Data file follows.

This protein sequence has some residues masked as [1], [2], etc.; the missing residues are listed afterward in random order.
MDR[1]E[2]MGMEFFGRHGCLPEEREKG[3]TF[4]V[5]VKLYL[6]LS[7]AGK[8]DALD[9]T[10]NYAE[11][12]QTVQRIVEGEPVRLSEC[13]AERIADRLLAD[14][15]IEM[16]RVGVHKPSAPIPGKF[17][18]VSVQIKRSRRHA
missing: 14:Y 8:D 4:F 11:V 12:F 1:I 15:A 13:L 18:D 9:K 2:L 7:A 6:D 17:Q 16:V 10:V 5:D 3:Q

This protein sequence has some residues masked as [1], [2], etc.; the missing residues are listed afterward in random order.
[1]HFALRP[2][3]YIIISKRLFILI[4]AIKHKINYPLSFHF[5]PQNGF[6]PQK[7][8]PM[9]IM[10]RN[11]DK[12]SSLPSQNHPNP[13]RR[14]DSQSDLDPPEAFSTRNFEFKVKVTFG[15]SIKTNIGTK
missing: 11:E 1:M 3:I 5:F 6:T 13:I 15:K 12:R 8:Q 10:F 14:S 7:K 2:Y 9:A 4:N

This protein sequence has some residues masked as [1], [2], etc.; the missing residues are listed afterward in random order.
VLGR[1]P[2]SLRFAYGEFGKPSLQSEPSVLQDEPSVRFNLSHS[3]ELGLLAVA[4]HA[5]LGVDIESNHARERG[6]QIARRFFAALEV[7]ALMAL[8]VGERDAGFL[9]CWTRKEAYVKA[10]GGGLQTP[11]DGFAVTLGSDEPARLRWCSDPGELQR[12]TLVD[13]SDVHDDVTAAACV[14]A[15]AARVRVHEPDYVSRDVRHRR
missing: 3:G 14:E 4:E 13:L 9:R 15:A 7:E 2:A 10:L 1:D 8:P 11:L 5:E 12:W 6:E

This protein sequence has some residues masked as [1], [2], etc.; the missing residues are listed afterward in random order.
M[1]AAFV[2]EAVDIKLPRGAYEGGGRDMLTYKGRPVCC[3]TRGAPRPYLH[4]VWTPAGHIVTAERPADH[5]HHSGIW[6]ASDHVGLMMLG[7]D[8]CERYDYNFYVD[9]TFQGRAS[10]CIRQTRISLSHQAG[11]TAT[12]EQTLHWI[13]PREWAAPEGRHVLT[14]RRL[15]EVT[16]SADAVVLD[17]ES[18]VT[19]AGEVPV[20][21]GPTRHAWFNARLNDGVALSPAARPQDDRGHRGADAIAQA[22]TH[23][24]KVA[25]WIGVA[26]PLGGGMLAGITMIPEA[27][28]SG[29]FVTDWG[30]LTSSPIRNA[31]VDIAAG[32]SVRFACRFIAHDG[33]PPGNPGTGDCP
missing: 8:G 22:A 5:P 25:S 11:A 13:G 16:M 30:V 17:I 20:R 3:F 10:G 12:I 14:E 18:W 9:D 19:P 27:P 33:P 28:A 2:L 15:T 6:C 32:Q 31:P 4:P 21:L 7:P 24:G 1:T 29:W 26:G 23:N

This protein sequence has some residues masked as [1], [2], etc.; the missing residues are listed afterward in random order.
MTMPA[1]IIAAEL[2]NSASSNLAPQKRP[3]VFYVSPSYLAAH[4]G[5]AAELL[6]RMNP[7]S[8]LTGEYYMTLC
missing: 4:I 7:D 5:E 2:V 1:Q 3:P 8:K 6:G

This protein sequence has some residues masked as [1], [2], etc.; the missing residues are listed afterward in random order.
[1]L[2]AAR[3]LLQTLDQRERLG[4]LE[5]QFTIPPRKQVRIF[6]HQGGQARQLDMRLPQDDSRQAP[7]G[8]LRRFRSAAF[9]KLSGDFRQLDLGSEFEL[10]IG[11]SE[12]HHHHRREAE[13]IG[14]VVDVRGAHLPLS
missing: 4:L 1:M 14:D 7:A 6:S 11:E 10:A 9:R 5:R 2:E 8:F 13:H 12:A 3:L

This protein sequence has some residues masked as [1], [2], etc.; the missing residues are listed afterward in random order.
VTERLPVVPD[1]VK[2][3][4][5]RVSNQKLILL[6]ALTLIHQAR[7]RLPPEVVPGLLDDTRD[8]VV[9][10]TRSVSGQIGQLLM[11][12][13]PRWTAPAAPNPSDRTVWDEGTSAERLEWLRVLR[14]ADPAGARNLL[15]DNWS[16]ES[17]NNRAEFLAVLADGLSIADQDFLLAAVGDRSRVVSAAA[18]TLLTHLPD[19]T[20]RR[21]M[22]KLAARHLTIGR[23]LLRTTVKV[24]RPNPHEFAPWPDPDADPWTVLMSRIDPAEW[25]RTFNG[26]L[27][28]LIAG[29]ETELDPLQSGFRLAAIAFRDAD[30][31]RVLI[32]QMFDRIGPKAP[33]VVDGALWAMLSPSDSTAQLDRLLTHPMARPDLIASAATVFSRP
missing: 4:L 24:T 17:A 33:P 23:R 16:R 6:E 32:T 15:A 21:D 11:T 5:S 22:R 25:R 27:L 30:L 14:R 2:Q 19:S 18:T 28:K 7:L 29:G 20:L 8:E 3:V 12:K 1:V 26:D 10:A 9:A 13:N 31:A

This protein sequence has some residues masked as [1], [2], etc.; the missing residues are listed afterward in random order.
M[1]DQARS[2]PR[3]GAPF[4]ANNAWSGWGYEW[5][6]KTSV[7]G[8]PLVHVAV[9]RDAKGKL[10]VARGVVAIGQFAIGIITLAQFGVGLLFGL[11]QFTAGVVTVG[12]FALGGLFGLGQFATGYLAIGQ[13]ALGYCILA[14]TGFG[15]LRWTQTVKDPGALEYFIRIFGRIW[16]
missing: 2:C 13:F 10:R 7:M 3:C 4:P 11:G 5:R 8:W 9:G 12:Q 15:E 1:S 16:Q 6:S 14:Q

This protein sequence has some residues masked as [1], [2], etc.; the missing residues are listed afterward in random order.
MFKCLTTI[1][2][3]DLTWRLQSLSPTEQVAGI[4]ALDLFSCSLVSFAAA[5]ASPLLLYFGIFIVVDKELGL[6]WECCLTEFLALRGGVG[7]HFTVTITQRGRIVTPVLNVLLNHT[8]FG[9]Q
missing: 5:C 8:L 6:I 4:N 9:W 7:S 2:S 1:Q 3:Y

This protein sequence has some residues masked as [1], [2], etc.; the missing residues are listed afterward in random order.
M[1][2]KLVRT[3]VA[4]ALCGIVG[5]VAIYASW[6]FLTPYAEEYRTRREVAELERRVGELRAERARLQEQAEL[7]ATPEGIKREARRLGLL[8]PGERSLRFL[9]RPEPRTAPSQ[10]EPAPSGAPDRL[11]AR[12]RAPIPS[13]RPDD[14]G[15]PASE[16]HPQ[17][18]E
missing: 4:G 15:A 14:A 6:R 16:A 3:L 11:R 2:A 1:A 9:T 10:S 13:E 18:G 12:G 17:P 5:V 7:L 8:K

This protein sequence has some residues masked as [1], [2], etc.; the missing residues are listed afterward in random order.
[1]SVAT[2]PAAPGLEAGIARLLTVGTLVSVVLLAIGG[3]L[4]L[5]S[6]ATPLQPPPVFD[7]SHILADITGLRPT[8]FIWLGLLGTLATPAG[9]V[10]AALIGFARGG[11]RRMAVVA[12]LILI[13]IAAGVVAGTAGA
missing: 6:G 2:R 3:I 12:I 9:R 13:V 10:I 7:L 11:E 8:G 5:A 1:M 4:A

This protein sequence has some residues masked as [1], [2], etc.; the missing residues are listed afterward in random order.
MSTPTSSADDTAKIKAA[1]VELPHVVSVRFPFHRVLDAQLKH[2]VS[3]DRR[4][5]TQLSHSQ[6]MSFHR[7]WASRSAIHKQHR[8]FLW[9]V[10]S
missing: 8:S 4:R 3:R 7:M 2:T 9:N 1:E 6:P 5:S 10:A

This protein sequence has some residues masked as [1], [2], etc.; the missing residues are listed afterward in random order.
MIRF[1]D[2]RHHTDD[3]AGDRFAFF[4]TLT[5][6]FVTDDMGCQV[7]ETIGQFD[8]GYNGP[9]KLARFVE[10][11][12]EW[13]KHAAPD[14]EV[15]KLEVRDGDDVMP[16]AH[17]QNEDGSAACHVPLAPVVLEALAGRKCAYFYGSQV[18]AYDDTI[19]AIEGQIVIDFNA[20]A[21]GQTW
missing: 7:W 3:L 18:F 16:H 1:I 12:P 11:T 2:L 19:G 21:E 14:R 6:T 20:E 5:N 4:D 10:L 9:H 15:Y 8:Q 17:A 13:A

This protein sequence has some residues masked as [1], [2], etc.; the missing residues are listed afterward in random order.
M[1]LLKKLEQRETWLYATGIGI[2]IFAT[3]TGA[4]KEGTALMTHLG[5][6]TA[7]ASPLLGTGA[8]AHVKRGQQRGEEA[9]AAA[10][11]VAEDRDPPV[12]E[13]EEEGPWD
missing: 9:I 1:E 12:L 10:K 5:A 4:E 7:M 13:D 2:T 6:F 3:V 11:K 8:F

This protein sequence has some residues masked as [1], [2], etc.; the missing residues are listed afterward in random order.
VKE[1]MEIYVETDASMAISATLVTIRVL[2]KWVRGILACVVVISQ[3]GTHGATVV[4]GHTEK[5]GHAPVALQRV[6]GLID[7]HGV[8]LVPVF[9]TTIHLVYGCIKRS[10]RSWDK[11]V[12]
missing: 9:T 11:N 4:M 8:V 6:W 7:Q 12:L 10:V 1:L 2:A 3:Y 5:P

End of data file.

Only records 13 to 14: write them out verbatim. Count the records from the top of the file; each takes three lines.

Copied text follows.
This protein sequence has some residues masked as [1], [2], etc.; the missing residues are listed afterward in random order.
MIRF[1]D[2]RHHTDD[3]AGDRFAFF[4]TLT[5][6]FVTDDMGCQV[7]ETIGQFD[8]GYNGP[9]KLARFVE[10][11][12]EW[13]KHAAPD[14]EV[15]KLEVRDGDDVMP[16]AH[17]QNEDGSAACHVPLAPVVLEALAGRKCAYFYGSQV[18]AYDDTI[19]AIEGQIVIDFNA[20]A[21]GQTW
missing: 7:W 3:L 18:F 16:H 1:I 12:P 11:T 2:L 19:G 21:E 14:R 6:T 20:E 5:N 4:D 10:L 9:H 15:Y 8:Q 17:A 13:A

This protein sequence has some residues masked as [1], [2], etc.; the missing residues are listed afterward in random order.
M[1]LLKKLEQRETWLYATGIGI[2]IFAT[3]TGA[4]KEGTALMTHLG[5][6]TA[7]ASPLLGTGA[8]AHVKRGQQRGEEA[9]AAA[10][11]VAEDRDPPV[12]E[13]EEEGPWD
missing: 9:I 1:E 12:L 10:K 5:A 4:E 7:M 13:D 2:T 6:F 3:V 11:K 8:F